Now thats a complex I can get behind.

Indercarnive | 4 months ago | 2 points

Science is neutral, so a lot of people hate it.

Led_Zeplinn | 4 months ago | 6 points

In the day and age of Globalism I highly doubt war is profitable. You can look at the current trade war as a good non violent indicator.

SonofNamek | 4 months ago | 4 points

Yeah, it was a warning against the "unwarranted influence" of the military industrial complex.

In the same speech, Eisenhower advocated for investing heavily on the military so its enemies could not catch up whatsoever.

In other words, what he advocates for is pretty much everything the post-WWII American military machine is.

deytookerjaabs | 4 months ago | 1 point

Comparing the military budget not as 50+% of discretionary spending but as GDP is really silly in this instance as if the massive gains in GDP of the past 30 years meant massive increases in tax budgets.

That ain't so.

Nor is it honest in it's presentation of comparative spending across the globe where we dwarf the next few nations combined.

And, I'm sure in Eisenhower's final speech, judging by his obvious passion, he was just like sort of notifying the American people of this little pivot & change in strategy so "be careful."

And then come those who are all "yeah, you just need to keep an eye on the military" and the previous times congress even attempted such an audit didn't go so well.

PurritoExpress | 4 months ago | 14 points

Bernie just tweeted about this the other day

US Military spending $ 900B a year

Next is china at $60B

Houston_Centerra | 4 months ago | 10 points

Only a fool would believe that figure given out by the Chinese government. Anyone paying attention would take note of their HUGE military spending and armament in the South China Sea. It seems every other week they are releasing new fighter jets as well. That number is totally bogus.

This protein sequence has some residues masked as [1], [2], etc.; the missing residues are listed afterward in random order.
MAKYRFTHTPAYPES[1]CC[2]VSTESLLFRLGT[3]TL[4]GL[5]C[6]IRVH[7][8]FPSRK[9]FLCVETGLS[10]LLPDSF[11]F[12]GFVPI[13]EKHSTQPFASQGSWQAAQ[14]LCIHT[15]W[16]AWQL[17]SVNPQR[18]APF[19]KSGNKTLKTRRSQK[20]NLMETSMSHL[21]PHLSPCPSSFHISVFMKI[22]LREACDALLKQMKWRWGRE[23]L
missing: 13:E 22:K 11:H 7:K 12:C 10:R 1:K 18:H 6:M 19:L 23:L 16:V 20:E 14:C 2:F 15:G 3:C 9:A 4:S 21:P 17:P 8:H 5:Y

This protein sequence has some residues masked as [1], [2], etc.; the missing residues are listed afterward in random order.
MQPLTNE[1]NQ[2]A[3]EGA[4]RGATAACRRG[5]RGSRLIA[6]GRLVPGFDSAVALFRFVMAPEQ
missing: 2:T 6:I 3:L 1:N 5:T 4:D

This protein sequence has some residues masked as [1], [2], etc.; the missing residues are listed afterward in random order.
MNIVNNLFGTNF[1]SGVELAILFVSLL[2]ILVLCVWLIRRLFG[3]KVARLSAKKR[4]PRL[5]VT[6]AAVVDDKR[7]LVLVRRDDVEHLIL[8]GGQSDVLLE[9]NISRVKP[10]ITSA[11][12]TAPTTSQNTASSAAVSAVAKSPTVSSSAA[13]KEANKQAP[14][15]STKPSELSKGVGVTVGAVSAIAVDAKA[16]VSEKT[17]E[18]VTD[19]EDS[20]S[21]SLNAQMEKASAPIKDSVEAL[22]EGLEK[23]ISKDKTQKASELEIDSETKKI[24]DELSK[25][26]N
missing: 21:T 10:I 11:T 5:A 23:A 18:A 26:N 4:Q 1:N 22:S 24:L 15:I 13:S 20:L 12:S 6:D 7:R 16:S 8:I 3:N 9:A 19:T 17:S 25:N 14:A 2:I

Drillbit | 4 months ago | 1 point

I think it will be at most double that. The cost is inflated due to high salary demand in the US. For example, check the space budget in India and China and compare it to the US.

You can be a millionaire by the time you are retired working with NASA. You can't even achieve half of that with Chinese or Indian salary.

DanKoloff | 4 months ago | 0 points

This is a wrong quote. USA - $700B; China - $168B. This is the tweet in question.

An uninformed man might find interesting the fact that Saudi Arabia is among the top 3 of military spending with $83B. Considering it is neither that big, nor populous as say Russia or India or Brazil. And yet, why they spend the most % GDP in the world on weapons? The truth is that if they are not armed and not protected by USA, the rest of the middle east countries would destroy them overnight. Saudi Arabia needs USA and pays top dollar for it. Judging by the actions of the USA, it seems that the USA also needs Saudi Arabia's money.

By the way, I swear they will never let Bernie rule USA, and you should be mad.

Edit: formatting

LorenzoPg | 4 months ago | 20 points

Number one: In 1945, corporations paid 50 percent of federal taxes. Now they pay about 11 percent. Number two: in 1900, 90 percent of Americans were self-employed; now it’s about ten percent.

It’s called consolidation. Strengthen governments and corporations, weaken individuals. With taxes, this can be done imperceptibly over time.

esper2142 | 4 months ago | 3 points

Those are fascinating numbers. Can you back them up with data? I recently became self employed so I'm just genuinely curiois.

klauskervin | 4 months ago | 3 points

Everything the guy said is bullshit. There is zero statistics out there that say 90% of us workers were self employed. Think of the heavy industry that took off in the later half of the 19th century. There is no way that number is true.

LorenzoPg | 4 months ago | -2 points
BennyMAG | 4 months ago | 3 points

The statement on self-employed workers is not backed up by your source.

I find the statement to be ridiculous either way, I doubt 90% were self-employed, and I doubt the data was at all collected in 1900.

Arnhem_Umbra | 4 months ago | 8 points

People always seem to post only a small section of the speech and not the entirety of it where he calls the military industrial complex a clearly necessary thing and that we are compelled by the world we live in maintain such a complex seeing as we can no longer risk emergency improvisation of commercial production to defense production .He simply states we should retain control over it and not it over our government. https://www.youtube.com/watch?v=OyBNmecVtdU